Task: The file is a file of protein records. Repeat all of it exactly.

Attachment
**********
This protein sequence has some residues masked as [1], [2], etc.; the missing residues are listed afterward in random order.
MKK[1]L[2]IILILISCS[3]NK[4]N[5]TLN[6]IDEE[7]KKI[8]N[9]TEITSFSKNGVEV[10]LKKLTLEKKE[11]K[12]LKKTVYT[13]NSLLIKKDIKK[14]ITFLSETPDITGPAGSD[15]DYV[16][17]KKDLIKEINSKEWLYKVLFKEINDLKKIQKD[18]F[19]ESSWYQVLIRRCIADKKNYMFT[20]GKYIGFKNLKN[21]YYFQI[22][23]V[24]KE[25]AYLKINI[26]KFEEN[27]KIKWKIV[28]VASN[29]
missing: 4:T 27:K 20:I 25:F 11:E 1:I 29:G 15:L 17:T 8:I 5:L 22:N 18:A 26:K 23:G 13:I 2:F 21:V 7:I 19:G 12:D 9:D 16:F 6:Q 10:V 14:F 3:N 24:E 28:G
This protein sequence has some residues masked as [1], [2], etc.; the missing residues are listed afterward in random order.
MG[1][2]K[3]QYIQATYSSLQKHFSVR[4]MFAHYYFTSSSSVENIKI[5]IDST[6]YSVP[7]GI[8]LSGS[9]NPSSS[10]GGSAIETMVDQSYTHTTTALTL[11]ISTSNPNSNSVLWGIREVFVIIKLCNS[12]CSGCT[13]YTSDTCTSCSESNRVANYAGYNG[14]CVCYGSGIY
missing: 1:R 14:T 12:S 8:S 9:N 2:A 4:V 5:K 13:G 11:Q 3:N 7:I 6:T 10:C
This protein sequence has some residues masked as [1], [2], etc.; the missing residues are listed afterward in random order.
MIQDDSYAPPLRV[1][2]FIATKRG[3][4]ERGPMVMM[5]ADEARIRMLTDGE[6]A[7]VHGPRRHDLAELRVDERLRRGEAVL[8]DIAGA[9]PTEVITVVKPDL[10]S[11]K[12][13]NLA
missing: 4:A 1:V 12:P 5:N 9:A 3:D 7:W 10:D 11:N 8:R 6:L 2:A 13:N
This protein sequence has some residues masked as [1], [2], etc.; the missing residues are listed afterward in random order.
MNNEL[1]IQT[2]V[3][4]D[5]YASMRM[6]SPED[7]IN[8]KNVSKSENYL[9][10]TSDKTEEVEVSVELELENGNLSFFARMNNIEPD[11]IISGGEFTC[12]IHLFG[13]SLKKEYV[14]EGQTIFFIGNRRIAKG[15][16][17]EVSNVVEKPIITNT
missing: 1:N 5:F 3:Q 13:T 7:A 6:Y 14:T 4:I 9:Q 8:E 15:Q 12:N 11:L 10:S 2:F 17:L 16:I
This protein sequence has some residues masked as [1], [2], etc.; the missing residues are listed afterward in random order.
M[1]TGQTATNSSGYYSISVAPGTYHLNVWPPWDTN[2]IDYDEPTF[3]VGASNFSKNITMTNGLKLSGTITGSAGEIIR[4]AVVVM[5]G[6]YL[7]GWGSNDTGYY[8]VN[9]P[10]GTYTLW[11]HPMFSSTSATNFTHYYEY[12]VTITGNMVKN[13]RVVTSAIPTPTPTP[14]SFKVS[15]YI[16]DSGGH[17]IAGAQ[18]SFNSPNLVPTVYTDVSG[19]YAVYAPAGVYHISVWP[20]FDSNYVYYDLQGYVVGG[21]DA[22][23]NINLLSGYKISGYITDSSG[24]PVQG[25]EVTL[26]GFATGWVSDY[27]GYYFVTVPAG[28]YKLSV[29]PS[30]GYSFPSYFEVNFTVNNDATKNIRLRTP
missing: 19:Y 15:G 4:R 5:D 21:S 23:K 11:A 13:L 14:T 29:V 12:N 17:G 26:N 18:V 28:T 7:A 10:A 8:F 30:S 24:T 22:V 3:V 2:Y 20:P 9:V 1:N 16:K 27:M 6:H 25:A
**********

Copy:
This protein sequence has some residues masked as [1], [2], etc.; the missing residues are listed afterward in random order.
MKK[1]L[2]IILILISCS[3]NK[4]N[5]TLN[6]IDEE[7]KKI[8]N[9]TEITSFSKNGVEV[10]LKKLTLEKKE[11]K[12]LKKTVYT[13]NSLLIKKDIKK[14]ITFLSETPDITGPAGSD[15]DYV[16][17]KKDLIKEINSKEWLYKVLFKEINDLKKIQKD[18]F[19]ESSWYQVLIRRCIADKKNYMFT[20]GKYIGFKNLKN[21]YYFQI[22][23]V[24]KE[25]AYLKINI[26]KFEEN[27]KIKWKIV[28]VASN[29]
missing: 4:T 27:K 20:I 25:F 11:E 1:I 29:G 15:L 17:T 8:I 5:L 22:N 18:A 26:K 23:G 13:I 2:F 21:V 7:I 19:G 12:D 9:D 16:F 6:Q 10:V 14:F 3:N 24:E 28:G
This protein sequence has some residues masked as [1], [2], etc.; the missing residues are listed afterward in random order.
MG[1][2]K[3]QYIQATYSSLQKHFSVR[4]MFAHYYFTSSSSVENIKI[5]IDST[6]YSVP[7]GI[8]LSGS[9]NPSSS[10]GGSAIETMVDQSYTHTTTALTL[11]ISTSNPNSNSVLWGIREVFVIIKLCNS[12]CSGCT[13]YTSDTCTSCSESNRVANYAGYNG[14]CVCYGSGIY
missing: 1:R 14:T 12:S 8:S 9:N 2:A 4:V 5:K 13:G 11:Q 3:N 7:I 6:T 10:C
This protein sequence has some residues masked as [1], [2], etc.; the missing residues are listed afterward in random order.
MIQDDSYAPPLRV[1][2]FIATKRG[3][4]ERGPMVMM[5]ADEARIRMLTDGE[6]A[7]VHGPRRHDLAELRVDERLRRGEAVL[8]DIAGA[9]PTEVITVVKPDL[10]S[11]K[12][13]NLA
missing: 4:A 1:V 12:P 5:N 9:A 3:D 7:W 10:D 11:N 8:R 6:L 2:A 13:N
This protein sequence has some residues masked as [1], [2], etc.; the missing residues are listed afterward in random order.
MNNEL[1]IQT[2]V[3][4]D[5]YASMRM[6]SPED[7]IN[8]KNVSKSENYL[9][10]TSDKTEEVEVSVELELENGNLSFFARMNNIEPD[11]IISGGEFTC[12]IHLFG[13]SLKKEYV[14]EGQTIFFIGNRRIAKG[15][16][17]EVSNVVEKPIITNT
missing: 1:N 5:F 3:Q 13:T 7:A 6:Y 14:T 4:I 9:Q 8:E 15:Q 12:N 11:L 10:S 2:F 17:L 16:I
This protein sequence has some residues masked as [1], [2], etc.; the missing residues are listed afterward in random order.
M[1]TGQTATNSSGYYSISVAPGTYHLNVWPPWDTN[2]IDYDEPTF[3]VGASNFSKNITMTNGLKLSGTITGSAGEIIR[4]AVVVM[5]G[6]YL[7]GWGSNDTGYY[8]VN[9]P[10]GTYTLW[11]HPMFSSTSATNFTHYYEY[12]VTITGNMVKN[13]RVVTSAIPTPTPTP[14]SFKVS[15]YI[16]DSGGH[17]IAGAQ[18]SFNSPNLVPTVYTDVSG[19]YAVYAPAGVYHISVWP[20]FDSNYVYYDLQGYVVGG[21]DA[22][23]NINLLSGYKISGYITDSSG[24]PVQG[25]EVTL[26]GFATGWVSDY[27]GYYFVTVPAG[28]YKLSV[29]PS[30]GYSFPSYFEVNFTVNNDATKNIRLRTP
missing: 19:Y 15:G 4:R 5:D 21:S 23:K 11:A 13:L 14:T 29:V 12:N 17:G 26:N 18:V 28:T 7:A 10:A 8:F 30:S 24:T 22:V 3:V 2:Y 20:P 9:V 1:N 16:K 27:M 6:H 25:A